what's tested on the physics gre subject test

Psychology GRE Subject Test: What’s Tested?

The Psychology GRE Subject Test is made up of approximately 205 multiple-choice questions covering material typically taught in undergraduate psychology coursework. In addition to your overall score (calculated by converting the number of questions you answer correctly to a number on a 200-990 scale), you’ll receive six subscores on the Psychology GRE Subject Test: Biological, Cognitive, Social, Developmental, Clinical, and Measurement/Methodology/Other. Subscores are calculated by converting the number of questions you answer correctly in a section to a number on a 20-99 point scale. 

 

Content Tested on the Psychology GRE Subject Test

The Psychology GRE Subject Test will test you on your knowledge of six categories, as listed above: Biological Psychology, Cognitive Psychology, Social Psychology, Developmental Psychology, Clinical Psychology, and Measurement/Methodology/Other. According to ETS, the percentage breakdown and subcategories of the Psychology GRE Subject Test are as follows:

Biological (17-21%)

  • Sensation and Perception (5-7%)
    • Psychophysics, Signal Detection
    • Vision
    • Perceptual Organization
    • Theories, Applications and Issues
    • Audition
    • Vestibular and Kinesthetic Senses
    • Gustation
    • Somatosenses
    • Attention
    • Olfaction
  • Physiological/Behavioral Neuroscience (12-14%)
    • Neurons
    • Sensory Structures and Processes
    • Motivation, Arousal, Emotion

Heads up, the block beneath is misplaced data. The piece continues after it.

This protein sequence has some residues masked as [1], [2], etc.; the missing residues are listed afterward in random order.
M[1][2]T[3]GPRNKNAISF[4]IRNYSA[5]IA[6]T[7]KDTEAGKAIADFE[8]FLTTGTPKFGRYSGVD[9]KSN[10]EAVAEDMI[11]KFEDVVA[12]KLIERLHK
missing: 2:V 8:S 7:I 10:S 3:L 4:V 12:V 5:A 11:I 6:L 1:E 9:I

• Cognitive Neuroscience
    • Motor Structures and Functions
    • Central Structures and Processes
    • Hormonal Factors
    • States of Consciousness
    • Neuromodulators and Drugs
    • Comparative and Ethology
    • Theories, Applications and Issues

Cognitive (17-24%)

  • Learning (3-5%)
    • Observational Learning, Modeling
    • Instrumental Conditioning
    • Classical Conditioning
    • Theories, Applications and Issues
  •  Language (3-4%)
    • Units (phonemes, morphemes, phrases)
    • Meaning
    • Speech Perception and Processing
    • Syntax
    • Reading Processes
    • Bilingualism
    • Verbal and Nonverbal Communication
    • Theories, Applications and Issues
  • Memory (7-9%)
    • Long-term Memory
    • Working Memory
    • Types of Memory
    • Memory Systems and Processes
    • Theories, Applications and Issues
  • Thinking (4-6%)
    • Problem Solving
    • Judgment and Decision-Making Processes
    • Representation (Categorization, Imagery, Schemas, Scripts)
    • Intelligence
    • Planning, Metacognition
    • Theories, Applications and Issues

Social (12-14%)

  • Attitudes and Behavior
  • Social Comparison, Self
  • Social Perception, Cognition, Attribution, Beliefs
  • Conformity, Influence, and Persuasion
  • Interpersonal Attraction and Close Relationships
  • Emotion, Affect, and Motivation
  • Group and Intergroup Processes
  • Evolutionary Psychology, Altruism, and Aggression
  • Cultural or Gender Influences
  • Theories, Applications and Issues

Developmental (12-14%)

  • Nature-Nurture
  • Socialization, Family and Cultural
  • Perception and Cognition
  • Language
  • Physical and Motor
  • Emotion
  • Learning, Intelligence